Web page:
simulating the performance of said semiconductor device with said second series resistance value input into said semiconductor device performance model.
10. A method for simulating a semiconductor device using a semiconductor device model to improve semiconductor device design, comprising:
generating empirical current-voltage characterization data for a plurality of semiconductor devices;
generating extrapolated current-voltage characterization data from the empirical current-voltage characterization data in an exponential region thereof for each of said plurality of semiconductor devices;
determining a respective series resistance for each semiconductor device from said extrapolated current-voltage characterization data, said extrapolated current-voltage characterization data comprising a selected current and a voltage difference comprising a high current region of said empirical current-voltage characterization data;
employing said respective determined series resistances to derive a semiconductor device current versus series resistance model;
determining a second series resistance using said derived semiconductor device current versus series resistance model;
wherein the series resistance model has the form
inputting said determined second series resistance value into a semiconductor device performance model wherein
I_{D }is the semiconductor device current,
k is a predetermined constant,
T is the semiconductor device temperature,
q is a predetermined constant,
m is a fitting parameter,
R_{OD }is an active region resistance limit for the semiconductor device as semiconductor device current (I_{D}) approaches zero, and
R_{OM }is the semiconductor device resistance limit as semiconductor device current (I_{D}) approaches infinity; and,
simulating the performance of said semiconductor device with said determined second series resistance value input into said semiconductor device performance model.
11. The method for simulating a semiconductor device as claimed in
extrapolating an exponentially increasing region of said empirical current-voltage characterization data to determine a first voltage value at an intersection of said extrapolation and said selected current value;
determining a second voltage value where said selected current value is equal to a current value in said high current region comprising said empirical current versus voltage characterization data; and,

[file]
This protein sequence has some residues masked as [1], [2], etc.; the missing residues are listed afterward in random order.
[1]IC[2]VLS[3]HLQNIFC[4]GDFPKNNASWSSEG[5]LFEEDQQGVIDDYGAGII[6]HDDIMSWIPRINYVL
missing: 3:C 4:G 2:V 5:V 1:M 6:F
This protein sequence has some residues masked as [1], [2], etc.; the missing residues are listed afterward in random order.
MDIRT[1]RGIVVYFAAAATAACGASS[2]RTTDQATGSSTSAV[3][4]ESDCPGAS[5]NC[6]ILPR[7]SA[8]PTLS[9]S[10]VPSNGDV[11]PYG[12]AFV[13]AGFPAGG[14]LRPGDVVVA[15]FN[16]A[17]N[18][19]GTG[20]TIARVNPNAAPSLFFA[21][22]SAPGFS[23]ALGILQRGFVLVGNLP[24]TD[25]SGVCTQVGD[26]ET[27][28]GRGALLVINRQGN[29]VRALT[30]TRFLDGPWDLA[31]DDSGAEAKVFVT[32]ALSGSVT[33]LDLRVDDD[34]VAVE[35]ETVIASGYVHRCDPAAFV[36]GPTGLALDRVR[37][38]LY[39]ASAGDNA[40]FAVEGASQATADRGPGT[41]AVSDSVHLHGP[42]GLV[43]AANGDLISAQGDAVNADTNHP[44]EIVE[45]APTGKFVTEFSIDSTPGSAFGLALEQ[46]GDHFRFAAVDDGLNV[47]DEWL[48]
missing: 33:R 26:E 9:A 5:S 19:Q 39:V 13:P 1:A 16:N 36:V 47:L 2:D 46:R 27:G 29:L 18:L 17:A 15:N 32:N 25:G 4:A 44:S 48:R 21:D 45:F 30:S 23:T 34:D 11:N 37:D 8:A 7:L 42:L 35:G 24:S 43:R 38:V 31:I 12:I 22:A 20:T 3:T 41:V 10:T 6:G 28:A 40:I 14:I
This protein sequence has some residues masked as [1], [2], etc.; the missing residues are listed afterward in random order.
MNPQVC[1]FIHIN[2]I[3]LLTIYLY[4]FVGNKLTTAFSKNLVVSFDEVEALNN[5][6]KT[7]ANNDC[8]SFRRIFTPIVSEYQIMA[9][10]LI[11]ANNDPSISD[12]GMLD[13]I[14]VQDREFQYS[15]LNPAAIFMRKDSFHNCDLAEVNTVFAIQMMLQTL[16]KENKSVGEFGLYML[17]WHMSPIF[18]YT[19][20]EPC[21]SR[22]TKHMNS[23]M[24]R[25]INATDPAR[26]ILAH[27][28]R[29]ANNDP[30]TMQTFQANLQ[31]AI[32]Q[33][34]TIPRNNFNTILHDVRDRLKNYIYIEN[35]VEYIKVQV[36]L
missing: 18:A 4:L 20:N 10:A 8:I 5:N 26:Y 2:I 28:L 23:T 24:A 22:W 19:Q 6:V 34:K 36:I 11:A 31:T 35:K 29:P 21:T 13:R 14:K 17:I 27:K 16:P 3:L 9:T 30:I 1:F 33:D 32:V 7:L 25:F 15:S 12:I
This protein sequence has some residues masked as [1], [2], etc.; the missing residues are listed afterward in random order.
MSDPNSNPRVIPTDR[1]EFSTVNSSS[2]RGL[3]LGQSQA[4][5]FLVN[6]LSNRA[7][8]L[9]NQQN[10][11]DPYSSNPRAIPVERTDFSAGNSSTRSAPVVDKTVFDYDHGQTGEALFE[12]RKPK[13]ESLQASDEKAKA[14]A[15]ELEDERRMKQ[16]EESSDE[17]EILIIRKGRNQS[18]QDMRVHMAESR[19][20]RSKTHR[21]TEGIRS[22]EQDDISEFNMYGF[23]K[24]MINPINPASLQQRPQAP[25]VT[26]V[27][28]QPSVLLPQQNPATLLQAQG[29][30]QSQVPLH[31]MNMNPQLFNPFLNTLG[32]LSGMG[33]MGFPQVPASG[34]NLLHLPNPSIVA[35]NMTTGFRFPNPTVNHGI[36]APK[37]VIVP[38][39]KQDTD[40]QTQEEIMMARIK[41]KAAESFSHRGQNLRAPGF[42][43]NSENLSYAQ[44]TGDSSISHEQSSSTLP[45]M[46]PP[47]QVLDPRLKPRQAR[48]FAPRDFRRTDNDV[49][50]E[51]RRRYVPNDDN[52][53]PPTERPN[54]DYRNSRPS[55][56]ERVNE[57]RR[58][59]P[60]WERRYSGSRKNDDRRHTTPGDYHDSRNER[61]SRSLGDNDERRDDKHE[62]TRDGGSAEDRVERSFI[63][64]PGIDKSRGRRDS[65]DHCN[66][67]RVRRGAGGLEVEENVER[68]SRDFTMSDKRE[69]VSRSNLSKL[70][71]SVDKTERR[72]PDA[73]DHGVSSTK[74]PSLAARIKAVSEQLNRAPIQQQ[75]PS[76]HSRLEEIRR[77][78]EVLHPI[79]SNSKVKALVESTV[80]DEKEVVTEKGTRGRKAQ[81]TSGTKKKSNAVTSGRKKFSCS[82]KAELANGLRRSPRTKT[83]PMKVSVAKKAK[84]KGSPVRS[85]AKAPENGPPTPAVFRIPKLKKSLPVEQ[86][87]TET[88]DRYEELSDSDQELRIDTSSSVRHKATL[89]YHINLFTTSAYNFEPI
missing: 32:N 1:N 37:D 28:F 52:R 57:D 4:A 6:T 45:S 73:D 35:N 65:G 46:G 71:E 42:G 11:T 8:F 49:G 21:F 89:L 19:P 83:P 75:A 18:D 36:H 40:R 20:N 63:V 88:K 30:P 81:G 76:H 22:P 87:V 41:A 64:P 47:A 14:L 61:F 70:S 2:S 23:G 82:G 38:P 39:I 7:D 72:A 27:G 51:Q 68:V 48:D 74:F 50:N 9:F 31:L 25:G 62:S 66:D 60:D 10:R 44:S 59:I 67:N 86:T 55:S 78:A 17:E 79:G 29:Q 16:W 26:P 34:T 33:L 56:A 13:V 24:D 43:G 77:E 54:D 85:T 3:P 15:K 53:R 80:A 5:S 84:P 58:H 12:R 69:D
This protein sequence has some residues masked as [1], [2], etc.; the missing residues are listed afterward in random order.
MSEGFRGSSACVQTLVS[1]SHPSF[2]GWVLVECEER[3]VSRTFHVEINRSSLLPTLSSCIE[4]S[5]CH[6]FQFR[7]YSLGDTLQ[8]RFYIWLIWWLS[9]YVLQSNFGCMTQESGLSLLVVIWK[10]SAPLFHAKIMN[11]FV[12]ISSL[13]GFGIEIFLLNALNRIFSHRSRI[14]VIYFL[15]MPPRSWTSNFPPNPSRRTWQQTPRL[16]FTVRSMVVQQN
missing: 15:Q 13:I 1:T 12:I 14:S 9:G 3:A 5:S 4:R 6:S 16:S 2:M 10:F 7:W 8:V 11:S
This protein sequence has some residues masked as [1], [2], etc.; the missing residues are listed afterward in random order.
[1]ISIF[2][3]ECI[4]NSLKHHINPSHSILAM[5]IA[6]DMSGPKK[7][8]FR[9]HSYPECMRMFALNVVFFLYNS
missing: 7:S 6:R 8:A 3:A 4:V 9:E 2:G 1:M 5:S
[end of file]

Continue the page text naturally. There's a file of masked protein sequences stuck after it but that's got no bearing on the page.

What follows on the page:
determining said series resistance by dividing said selected current by a difference between said first and second voltages.
12. The method for simulating a semiconductor device as claimed in
13. The method for simulating a semiconductor device as claimed in
14. The method for simulating a semiconductor device as claimed in
15. The method for simulating a semiconductor device as claimed in
16. A method for extracting a series resistance from a semiconductor device for use in a semiconductor device performance model to improve semiconductor device design comprising the steps of:
measuring a plurality of semiconductor devices to produce empirical current versus voltage characterization data for each semiconductor device each of said semiconductor devise comprising an active area defined by a perimeter having a perimeter length and an oxide region surrounding said active area;
extrapolating the empirical current versus voltage characterization data for each semiconductor device to produce extrapolated current versus voltage characterization data in an exponentially increasing region of said current versus voltage characterization data;
determining a series resistance value for each semiconductor device at a selected current value, each semiconductor device having said series resistance value determined at a different selected current value, wherein said series resistance value is determined by:
extrapolating said exponentially increasing region to determining a first voltage value at an intersection of said extrapolation and said selected current value;
determining a second voltage value where said selected current value is about equal to a current value comprising said empirical current versus voltage characterization data in a non-exponentially increasing region thereof; and,
determining said series resistance by dividing said selected current by a difference between said first and second voltages;
deriving a non-linear function characterizing said determined series resistance values as a function of said selected current values; wherein the non-linear function has the form
I_{D }is the semiconductor device current,
k is a predetermined constant,
T is the semiconductor device temperature,
q is a predetermined constant,
m is a fitting parameter,
R_{OD }is an active region resistance limit for the semiconductor device as semiconductor device current (I_{D}) approaches zero, and
R_{OM }is the semiconductor device resistance limit as semiconductor device current (I_{D}) approaches infinity;
employing said non-linear function to determine a modeling series resistance value corresponding to a modeling current value;
inputting said modeling series resistance into a semiconductor device performance model; and,